Even with the limitations, VSTOL at sea is by default simpler, safer, requires less crew, than CTOL.
F-35B has now done some successful sea trials, something some years away with the F-35C.
F-35C is no more certain than F-35B.
Both will most likely arrive, however, with F-35B some years before the other version.

The joint carrier idea with France was a political fix to justify the decisions in 2010 which angered many, bemused the rest.
I have seen F-35, that is one of the X-35B's, at the museum in Washington way back in 2004.
It was rather larger than I expected, perhaps you think that way with a single engined type.
How much of that crosses to the production F-35C I do not know, so I'm only a bit surprised about this issue with the French carrier.

All this mess could have been predicted 18 months ago.
Many did just that.

Cameron wanted to axe the CVF's, however he was angered to find out the contracts meant no money would be saved, quite the opposite.
Presumably it was OK for his party to do the exact same thing when they ordered Trident in the 1980's?
As quite a few exchanges in the House Of Commons has shown, for all his general ease at being PM, Cameron can turn very nasty when challenged/caught out. Not just by members of the opposition either.

Hence I think that the axing of the Harriers and Ark Royal was an act of pure political spite when he could not get his way with CVF. It was a last minute decision too.
Had both required significant expenditure to reach their planned out of service dates and still be viable, it would have been perhaps from a pure budgetary view, understandable. But they did not.

I still think F-35C has a place, not least as a partial Tornado GR-4 replacement. It makes more sense for the RAF than F-35B does.
Once the EM cats have been proven, by the USN, there is a case for refitting one of the CVF's to operate it.

LM have publicly stated that they do not have any problem with the UK switching from F-35B to C, presumably they'll be equally relaxed if they revert back again!
After that though, they'd probably want that to be an end to it.

F-35B is much better than any Harrier could be, from a ship where, for perhaps the first time in RN history post WW2, space will not be at a premium! And steel is cheap, air is free.
It's way better than nothing at all, which is where the EM Cat/F-35C was headed.

(I've been watching the classic, beautifully filmed BBC series 'Sailor' with followed HMS Ark Royal - the one before last - on a deployment to the US in 1976. You are struck by just how small that 50,000 carrier still was to operate F-4K's. Buccaneers too, though this aircraft was designed to be able to operate from smaller 30-35,000 ton Carriers like Victorious and Hermes .
The F-4 was not because as designed for the USN, it did not have to!)

It might be that the Government will still press ahead with the F-35C, since a return to the CVF plan they so mocked in 2010, will be very embarrassing.


User currently offlineRaginMav From United States of America, joined May 2004, 375 posts, RR: 1
Reply 8, posted (1 year 12 months 4 days 16 hours ago) and read 13660 times:

Quoting GDB (Reply 7):
I still think F-35C has a place, not least as a partial Tornado GR-4 replacement. It makes more sense for the RAF than F-35B does.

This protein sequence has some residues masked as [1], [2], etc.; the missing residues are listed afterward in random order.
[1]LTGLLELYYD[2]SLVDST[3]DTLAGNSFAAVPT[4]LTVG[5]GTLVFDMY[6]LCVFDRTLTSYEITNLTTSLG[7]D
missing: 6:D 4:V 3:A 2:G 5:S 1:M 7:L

Someone please educate me, why would the RAF not opt for the F-35A, ala USAF?


User currently offlineGDB From United Kingdom, joined May 2001, 13042 posts, RR: 78
Reply 9, posted (1 year 12 months 4 days 15 hours ago) and read 13626 times:

Quoting RaginMav (Reply 8):
Someone please educate me, why would the RAF not opt for the F-35A, ala USAF?

Different in flight refuelling system - boom receptacle. Though I think a probe could also be fitted.
F-35C has the longest range, so as a premier strike aircraft makes more sense for the RAF.
There is a larger UK industrial stake in F-35C compared to the -A, though neither has as much as with F-35B.

Plus, as stated, if in time a CVF was to be converted to EM Cats - once the vastly bigger provisioned and CTOL experienced USN has proved them - having F-35C already makes sense.
Rather than adapting F-35A for the RAF, then also getting the -C, with, as it seems is possible now, also having the F-35B in the fleet as well.


User currently offlineRaginMav From United States of America, joined May 2004, 375 posts, RR: 1
Reply 10, posted (1 year 12 months 4 days 14 hours ago) and read 13581 times:

Quoting GDB (Reply 9):

Got it. I forgot about the different method of in-flight refueling, and the longer range is a nice bonus as well!
Thanks!


User currently offlineThePointblank From Canada, joined Jan 2009, 1550 posts, RR: 0
Reply 11, posted (1 year 12 months 4 days 7 hours ago) and read 13453 times:

Quoting moo (Reply 6):
A little birdy has just told me that the UK is under tremendously massive pressure from the US to buy the F-35B over the C, and any decision will be on that basis rather than costs considerations.

There's no way the B is going to enter service and meet targets at current promises, it's not a great aircraft at all.

The problem was redesigning and the costs of the EMALS. Instead of the expected £400m, it is believed the conversion would cost about £1.8bn, excluding any other design changes that are required to change from STOVL to CATOBAR. Not to mention the major developmental risks involved with EMALS; the UK would be the first nation to implement EMALS on a carrier, with all of the resulting technical issues.